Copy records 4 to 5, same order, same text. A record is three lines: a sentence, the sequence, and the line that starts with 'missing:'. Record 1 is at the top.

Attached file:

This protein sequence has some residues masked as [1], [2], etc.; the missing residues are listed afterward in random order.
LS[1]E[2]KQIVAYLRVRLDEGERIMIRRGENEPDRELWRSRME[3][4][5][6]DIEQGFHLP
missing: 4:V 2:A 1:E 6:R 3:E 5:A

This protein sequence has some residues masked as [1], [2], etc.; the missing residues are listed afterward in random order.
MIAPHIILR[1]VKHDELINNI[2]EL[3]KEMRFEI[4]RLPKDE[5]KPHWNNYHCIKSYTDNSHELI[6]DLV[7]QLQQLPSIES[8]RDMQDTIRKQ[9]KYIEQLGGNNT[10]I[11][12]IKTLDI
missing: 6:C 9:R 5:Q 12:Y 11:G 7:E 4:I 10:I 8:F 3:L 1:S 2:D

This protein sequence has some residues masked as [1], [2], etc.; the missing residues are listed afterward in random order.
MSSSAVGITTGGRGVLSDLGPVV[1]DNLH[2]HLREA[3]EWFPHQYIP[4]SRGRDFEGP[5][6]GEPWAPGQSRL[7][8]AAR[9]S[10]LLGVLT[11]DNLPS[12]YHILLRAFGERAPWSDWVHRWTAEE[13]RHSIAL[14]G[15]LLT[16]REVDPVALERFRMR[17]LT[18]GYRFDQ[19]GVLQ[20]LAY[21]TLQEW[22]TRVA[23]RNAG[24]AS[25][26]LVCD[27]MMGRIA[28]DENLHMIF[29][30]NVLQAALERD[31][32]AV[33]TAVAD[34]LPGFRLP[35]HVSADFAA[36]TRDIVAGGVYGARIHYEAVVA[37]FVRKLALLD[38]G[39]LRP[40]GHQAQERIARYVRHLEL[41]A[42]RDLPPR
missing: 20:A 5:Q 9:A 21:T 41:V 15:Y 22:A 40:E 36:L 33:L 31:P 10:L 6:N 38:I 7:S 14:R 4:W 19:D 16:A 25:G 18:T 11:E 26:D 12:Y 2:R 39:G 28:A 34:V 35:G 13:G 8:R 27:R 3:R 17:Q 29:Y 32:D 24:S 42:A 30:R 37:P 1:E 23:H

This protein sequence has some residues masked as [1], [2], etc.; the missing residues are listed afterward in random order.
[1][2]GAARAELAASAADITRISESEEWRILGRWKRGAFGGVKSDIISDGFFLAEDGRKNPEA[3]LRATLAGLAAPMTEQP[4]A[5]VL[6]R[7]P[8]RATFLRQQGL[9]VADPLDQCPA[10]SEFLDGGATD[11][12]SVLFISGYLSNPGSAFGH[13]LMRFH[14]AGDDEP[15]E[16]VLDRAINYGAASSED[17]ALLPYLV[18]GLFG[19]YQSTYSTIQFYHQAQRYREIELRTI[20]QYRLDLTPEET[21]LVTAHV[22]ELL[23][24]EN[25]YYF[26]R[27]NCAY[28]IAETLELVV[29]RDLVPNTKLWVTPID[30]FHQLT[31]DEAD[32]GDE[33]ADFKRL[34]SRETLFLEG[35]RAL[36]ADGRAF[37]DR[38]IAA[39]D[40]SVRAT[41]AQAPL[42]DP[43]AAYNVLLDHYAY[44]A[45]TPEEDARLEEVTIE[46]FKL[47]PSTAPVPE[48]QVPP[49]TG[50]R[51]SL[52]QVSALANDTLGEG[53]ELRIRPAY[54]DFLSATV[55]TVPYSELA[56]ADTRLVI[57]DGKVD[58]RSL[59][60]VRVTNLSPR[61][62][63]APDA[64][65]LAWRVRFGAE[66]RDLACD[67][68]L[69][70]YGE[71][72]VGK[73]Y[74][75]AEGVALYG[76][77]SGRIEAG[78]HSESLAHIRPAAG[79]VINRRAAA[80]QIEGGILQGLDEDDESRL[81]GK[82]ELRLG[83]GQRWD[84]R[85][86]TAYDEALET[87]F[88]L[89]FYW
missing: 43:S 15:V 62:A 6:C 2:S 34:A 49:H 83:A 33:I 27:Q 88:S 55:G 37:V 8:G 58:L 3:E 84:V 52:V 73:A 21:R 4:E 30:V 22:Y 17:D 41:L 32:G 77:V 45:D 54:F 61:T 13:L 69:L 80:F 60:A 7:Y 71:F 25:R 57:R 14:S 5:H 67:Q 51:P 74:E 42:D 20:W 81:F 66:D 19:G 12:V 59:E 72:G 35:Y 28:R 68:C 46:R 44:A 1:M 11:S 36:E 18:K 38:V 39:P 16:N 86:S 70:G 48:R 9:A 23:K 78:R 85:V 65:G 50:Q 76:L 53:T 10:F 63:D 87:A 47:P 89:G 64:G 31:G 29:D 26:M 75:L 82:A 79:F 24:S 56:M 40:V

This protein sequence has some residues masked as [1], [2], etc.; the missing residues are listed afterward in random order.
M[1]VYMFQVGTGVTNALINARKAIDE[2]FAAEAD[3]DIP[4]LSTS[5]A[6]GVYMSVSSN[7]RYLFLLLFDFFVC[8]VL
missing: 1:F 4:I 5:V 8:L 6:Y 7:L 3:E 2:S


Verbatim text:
This protein sequence has some residues masked as [1], [2], etc.; the missing residues are listed afterward in random order.
[1][2]GAARAELAASAADITRISESEEWRILGRWKRGAFGGVKSDIISDGFFLAEDGRKNPEA[3]LRATLAGLAAPMTEQP[4]A[5]VL[6]R[7]P[8]RATFLRQQGL[9]VADPLDQCPA[10]SEFLDGGATD[11][12]SVLFISGYLSNPGSAFGH[13]LMRFH[14]AGDDEP[15]E[16]VLDRAINYGAASSED[17]ALLPYLV[18]GLFG[19]YQSTYSTIQFYHQAQRYREIELRTI[20]QYRLDLTPEET[21]LVTAHV[22]ELL[23][24]EN[25]YYF[26]R[27]NCAY[28]IAETLELVV[29]RDLVPNTKLWVTPID[30]FHQLT[31]DEAD[32]GDE[33]ADFKRL[34]SRETLFLEG[35]RAL[36]ADGRAF[37]DR[38]IAA[39]D[40]SVRAT[41]AQAPL[42]DP[43]AAYNVLLDHYAY[44]A[45]TPEEDARLEEVTIE[46]FKL[47]PSTAPVPE[48]QVPP[49]TG[50]R[51]SL[52]QVSALANDTLGEG[53]ELRIRPAY[54]DFLSATV[55]TVPYSELA[56]ADTRLVI[57]DGKVD[58]RSL[59][60]VRVTNLSPR[61][62][63]APDA[64][65]LAWRVRFGAE[66]RDLACD[67][68]L[69][70]YGE[71][72]VGK[73]Y[74][75]AEGVALYG[76][77]SGRIEAG[78]HSESLAHIRPAAG[79]VINRRAAA[80]QIEGGILQGLDEDDESRL[81]GK[82]ELRLG[83]GQRWD[84]R[85][86]TAYDEALET[87]F[88]L[89]FYW
missing: 43:S 15:V 62:A 6:C 2:S 34:A 49:H 83:A 33:I 27:Q 88:S 55:G 37:V 8:G 58:L 3:E 84:V 52:V 73:A 21:R 4:E 30:V 22:Y 17:D 41:L 32:G 77:V 45:D 54:F 61:T 13:L 69:L 80:F 60:A 7:Y 71:F 25:R 57:R 14:S 5:H 67:Q 51:P 74:E 42:D 20:W 81:F 66:D 19:G 12:V 59:E 72:G 35:Y 28:R 68:C 46:R 44:A 1:M 11:S 36:E 18:K 38:V 39:P 16:N 86:S 70:G 48:R 9:A 23:K 78:R 85:V 65:G 50:Q 76:L 53:T 10:F 63:D 87:A 47:P 89:G 64:G 31:G 29:D 26:M 75:L 82:A 79:F 24:S 56:M 40:V

This protein sequence has some residues masked as [1], [2], etc.; the missing residues are listed afterward in random order.
M[1]VYMFQVGTGVTNALINARKAIDE[2]FAAEAD[3]DIP[4]LSTS[5]A[6]GVYMSVSSN[7]RYLFLLLFDFFVC[8]VL
missing: 1:F 4:I 5:V 8:L 6:Y 7:L 3:E 2:S